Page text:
The Dark Days Pact by Alison Goodman comes out on January 31st! It’s the second book in a really fun series about Lady Helen, a Regency era demon hunter. I’d definitely recommend it if you like any of the seven books I listed below (this list could also work as further recommendations if you already read & loved The Dark Days Club)!
See the bottom of the post for an awesome giveaway! And here’s more information on the book:
Alison Goodman is the author of the internationally bestselling and award-winning Eon/Eonaduology, as well as a YASF thriller, Singing the Dogstar Blues, and the adult novel A New Kind of Death (originally titled Killing the Rabbit). She was a D.J. O’Hearn Memorial Fellow at Melbourne University, holds a Master of Arts, and teaches creative writing at the postgraduate level.
Summer, 1812. After the scandalous events at her presentation ball in London, Lady Helen has taken refuge at the fashionable seaside resort of Brighton, banished from her family and training as a Reclaimer with the covert Dark Days Club. She must learn to fight the dangerous energy-wielding Deceivers and prepare to face their master, the elusive Grand Deceiver.
As she struggles to put aside her genteel upbringing, Helen realizes that her mentor, Lord Carlston, is fighting his own inner battle. Has the foul Deceiver energy poisoned his soul, or is something else driving him towards violent bouts of madness? Either way, Helen is desperate to help the man with whom she shares a deep but forbidden connection.
When Mr. Pike, the hard bureaucratic heart of the Dark Days Club, arrives in Brighton, he has a secret mission for Helen: find the journal left by a mad rogue Reclaimer, before it falls into the hands of the Deceivers. Coerced by Pike, Helen has no choice but to do as ordered, knowing that the search for the journal may bring about Lord Carlston’s annihilation.
Check out this series if you liked…
1. The Infernal Devices by Cassandra Clare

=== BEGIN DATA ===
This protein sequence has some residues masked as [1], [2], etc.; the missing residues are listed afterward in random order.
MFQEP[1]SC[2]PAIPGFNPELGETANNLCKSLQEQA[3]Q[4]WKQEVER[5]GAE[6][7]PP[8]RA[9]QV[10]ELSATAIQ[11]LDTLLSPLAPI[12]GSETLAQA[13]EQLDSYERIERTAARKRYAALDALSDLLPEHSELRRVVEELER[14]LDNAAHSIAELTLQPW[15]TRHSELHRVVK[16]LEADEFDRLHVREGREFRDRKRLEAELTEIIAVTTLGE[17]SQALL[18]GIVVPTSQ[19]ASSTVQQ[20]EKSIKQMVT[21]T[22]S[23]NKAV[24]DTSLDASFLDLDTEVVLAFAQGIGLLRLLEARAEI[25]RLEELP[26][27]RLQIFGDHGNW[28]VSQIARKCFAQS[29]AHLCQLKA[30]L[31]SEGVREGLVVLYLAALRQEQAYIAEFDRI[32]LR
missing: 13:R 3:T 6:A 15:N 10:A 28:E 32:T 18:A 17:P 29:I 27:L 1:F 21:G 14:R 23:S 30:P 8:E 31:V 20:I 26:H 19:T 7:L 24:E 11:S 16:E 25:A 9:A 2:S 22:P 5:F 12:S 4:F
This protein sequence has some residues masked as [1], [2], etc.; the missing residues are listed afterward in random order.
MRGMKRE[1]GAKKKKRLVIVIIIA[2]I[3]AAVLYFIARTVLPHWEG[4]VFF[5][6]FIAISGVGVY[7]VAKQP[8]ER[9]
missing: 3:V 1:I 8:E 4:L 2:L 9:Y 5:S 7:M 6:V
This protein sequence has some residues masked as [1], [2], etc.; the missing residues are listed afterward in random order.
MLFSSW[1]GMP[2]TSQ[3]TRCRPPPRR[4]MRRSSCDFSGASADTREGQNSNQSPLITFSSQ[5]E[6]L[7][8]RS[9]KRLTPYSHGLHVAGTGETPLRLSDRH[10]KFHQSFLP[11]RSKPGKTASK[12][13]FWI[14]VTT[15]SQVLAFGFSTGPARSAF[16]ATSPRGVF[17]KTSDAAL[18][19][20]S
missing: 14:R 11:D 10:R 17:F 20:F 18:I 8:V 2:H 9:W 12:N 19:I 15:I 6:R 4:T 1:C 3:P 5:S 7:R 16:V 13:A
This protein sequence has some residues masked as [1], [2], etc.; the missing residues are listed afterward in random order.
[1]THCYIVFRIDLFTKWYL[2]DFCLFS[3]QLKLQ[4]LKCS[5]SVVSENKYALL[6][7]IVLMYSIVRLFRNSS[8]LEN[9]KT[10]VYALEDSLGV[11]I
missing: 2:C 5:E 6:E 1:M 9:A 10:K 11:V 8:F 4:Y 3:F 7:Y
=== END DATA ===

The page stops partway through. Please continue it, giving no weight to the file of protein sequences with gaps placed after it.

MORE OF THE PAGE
DESCRIPTION: The year is 1878. Tessa Gray descends into London’s dark supernatural underworld in search of her missing brother. She soon discovers that her only allies are the demon-slaying Shadowhunters—including Will and Jem, the mysterious boys she is attracted to. Soon they find themselves up against the Pandemonium Club, a secret organization of vampires, demons, warlocks, and humans. Equipped with a magical army of unstoppable clockwork creatures, the Club is out to rule the British Empire, and only Tessa and her allies can stop them.
WHY: This trilogy is probably the most similar because it takes place around the same time period and involves secret clubs & demon hunting!
2. Newt’s Emerald by Garth Nix
DESCRIPTION: On her eighteenth birthday, Lady Truthful, nicknamed “Newt,” will inherit her family’s treasure: the Newington Emerald. A dazzling heart-shaped gem, the Emerald also bestows its wearer with magical powers. When the Emerald disappears one stormy night, Newt sets off to recover it. Her plan entails dressing up as a man, mustache included, as no well-bred young lady should be seen out and about on her own. While in disguise, Newt encounters the handsome but shrewd Major Harnett, who volunteers to help find the missing Emerald under the assumption that she is a man. Once she and her unsuspecting ally are caught up in a dangerous adventure that includes an evil sorceress, Newt realizes that something else is afoot: the beating of her heart.